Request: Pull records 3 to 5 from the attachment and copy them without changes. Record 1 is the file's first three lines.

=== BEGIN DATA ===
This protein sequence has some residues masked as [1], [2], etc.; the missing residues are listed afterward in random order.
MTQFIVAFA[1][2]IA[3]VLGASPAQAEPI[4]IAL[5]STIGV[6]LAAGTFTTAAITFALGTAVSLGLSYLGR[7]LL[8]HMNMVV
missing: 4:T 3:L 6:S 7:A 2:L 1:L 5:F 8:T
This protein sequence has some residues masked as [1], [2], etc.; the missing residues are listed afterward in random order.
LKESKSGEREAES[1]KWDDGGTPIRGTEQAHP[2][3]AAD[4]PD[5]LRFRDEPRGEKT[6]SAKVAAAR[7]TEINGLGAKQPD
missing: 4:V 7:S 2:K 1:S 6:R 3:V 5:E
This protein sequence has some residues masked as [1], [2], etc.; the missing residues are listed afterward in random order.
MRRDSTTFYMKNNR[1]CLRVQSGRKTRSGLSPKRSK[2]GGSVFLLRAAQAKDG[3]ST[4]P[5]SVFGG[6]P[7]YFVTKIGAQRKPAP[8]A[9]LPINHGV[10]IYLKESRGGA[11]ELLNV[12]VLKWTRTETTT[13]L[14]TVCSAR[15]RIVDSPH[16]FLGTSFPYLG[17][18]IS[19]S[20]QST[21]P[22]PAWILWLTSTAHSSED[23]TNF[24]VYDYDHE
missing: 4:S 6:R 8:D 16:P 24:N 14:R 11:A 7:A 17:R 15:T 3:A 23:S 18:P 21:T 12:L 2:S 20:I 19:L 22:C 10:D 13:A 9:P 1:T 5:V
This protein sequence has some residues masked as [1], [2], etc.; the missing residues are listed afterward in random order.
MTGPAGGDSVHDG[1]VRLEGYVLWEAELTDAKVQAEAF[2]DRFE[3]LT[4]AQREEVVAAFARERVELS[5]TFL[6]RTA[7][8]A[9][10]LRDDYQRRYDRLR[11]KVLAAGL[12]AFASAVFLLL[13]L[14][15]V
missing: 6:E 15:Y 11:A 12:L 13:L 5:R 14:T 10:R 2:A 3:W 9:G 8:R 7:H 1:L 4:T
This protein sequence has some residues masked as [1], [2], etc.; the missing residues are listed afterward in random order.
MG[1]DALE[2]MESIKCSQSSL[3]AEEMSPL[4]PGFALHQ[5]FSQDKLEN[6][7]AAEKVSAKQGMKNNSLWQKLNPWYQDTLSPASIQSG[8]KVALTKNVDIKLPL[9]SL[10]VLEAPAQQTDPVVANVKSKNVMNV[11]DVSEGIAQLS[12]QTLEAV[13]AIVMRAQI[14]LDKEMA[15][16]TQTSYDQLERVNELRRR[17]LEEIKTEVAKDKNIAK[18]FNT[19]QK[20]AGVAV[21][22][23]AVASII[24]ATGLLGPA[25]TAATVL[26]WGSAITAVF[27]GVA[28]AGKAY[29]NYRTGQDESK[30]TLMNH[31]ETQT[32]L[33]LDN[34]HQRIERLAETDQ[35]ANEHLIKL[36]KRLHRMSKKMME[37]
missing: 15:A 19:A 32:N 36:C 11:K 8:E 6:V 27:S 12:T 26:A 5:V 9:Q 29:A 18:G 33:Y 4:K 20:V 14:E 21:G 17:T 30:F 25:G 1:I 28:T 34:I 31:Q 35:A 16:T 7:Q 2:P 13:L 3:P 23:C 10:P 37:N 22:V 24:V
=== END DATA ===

This protein sequence has some residues masked as [1], [2], etc.; the missing residues are listed afterward in random order.
MRRDSTTFYMKNNR[1]CLRVQSGRKTRSGLSPKRSK[2]GGSVFLLRAAQAKDG[3]ST[4]P[5]SVFGG[6]P[7]YFVTKIGAQRKPAP[8]A[9]LPINHGV[10]IYLKESRGGA[11]ELLNV[12]VLKWTRTETTT[13]L[14]TVCSAR[15]RIVDSPH[16]FLGTSFPYLG[17][18]IS[19]S[20]QST[21]P[22]PAWILWLTSTAHSSED[23]TNF[24]VYDYDHE
missing: 4:S 6:R 8:D 16:P 24:N 14:R 11:A 7:A 17:R 15:T 3:A 23:S 18:P 21:T 12:L 2:S 20:I 19:L 22:C 10:D 13:A 9:P 1:T 5:V
This protein sequence has some residues masked as [1], [2], etc.; the missing residues are listed afterward in random order.
MTGPAGGDSVHDG[1]VRLEGYVLWEAELTDAKVQAEAF[2]DRFE[3]LT[4]AQREEVVAAFARERVELS[5]TFL[6]RTA[7][8]A[9][10]LRDDYQRRYDRLR[11]KVLAAGL[12]AFASAVFLLL[13]L[14][15]V
missing: 6:E 15:Y 11:A 12:L 13:L 5:R 14:T 10:R 2:A 3:W 9:G 8:R 7:H 1:L 4:T
This protein sequence has some residues masked as [1], [2], etc.; the missing residues are listed afterward in random order.
MG[1]DALE[2]MESIKCSQSSL[3]AEEMSPL[4]PGFALHQ[5]FSQDKLEN[6][7]AAEKVSAKQGMKNNSLWQKLNPWYQDTLSPASIQSG[8]KVALTKNVDIKLPL[9]SL[10]VLEAPAQQTDPVVANVKSKNVMNV[11]DVSEGIAQLS[12]QTLEAV[13]AIVMRAQI[14]LDKEMA[15][16]TQTSYDQLERVNELRRR[17]LEEIKTEVAKDKNIAK[18]FNT[19]QK[20]AGVAV[21][22][23]AVASII[24]ATGLLGPA[25]TAATVL[26]WGSAITAVF[27]GVA[28]AGKAY[29]NYRTGQDESK[30]TLMNH[31]ETQT[32]L[33]LDN[34]HQRIERLAETDQ[35]ANEHLIKL[36]KRLHRMSKKMME[37]
missing: 15:A 19:A 32:N 36:C 11:K 8:E 6:V 27:S 12:T 26:A 5:V 9:Q 29:A 18:G 33:Y 4:K 20:V 14:E 21:G 17:T 30:F 25:G 1:I 28:T 34:I 31:Q 35:A 16:T 7:Q 2:P 13:L 3:P 23:C 10:P 37:N 22:V 24:V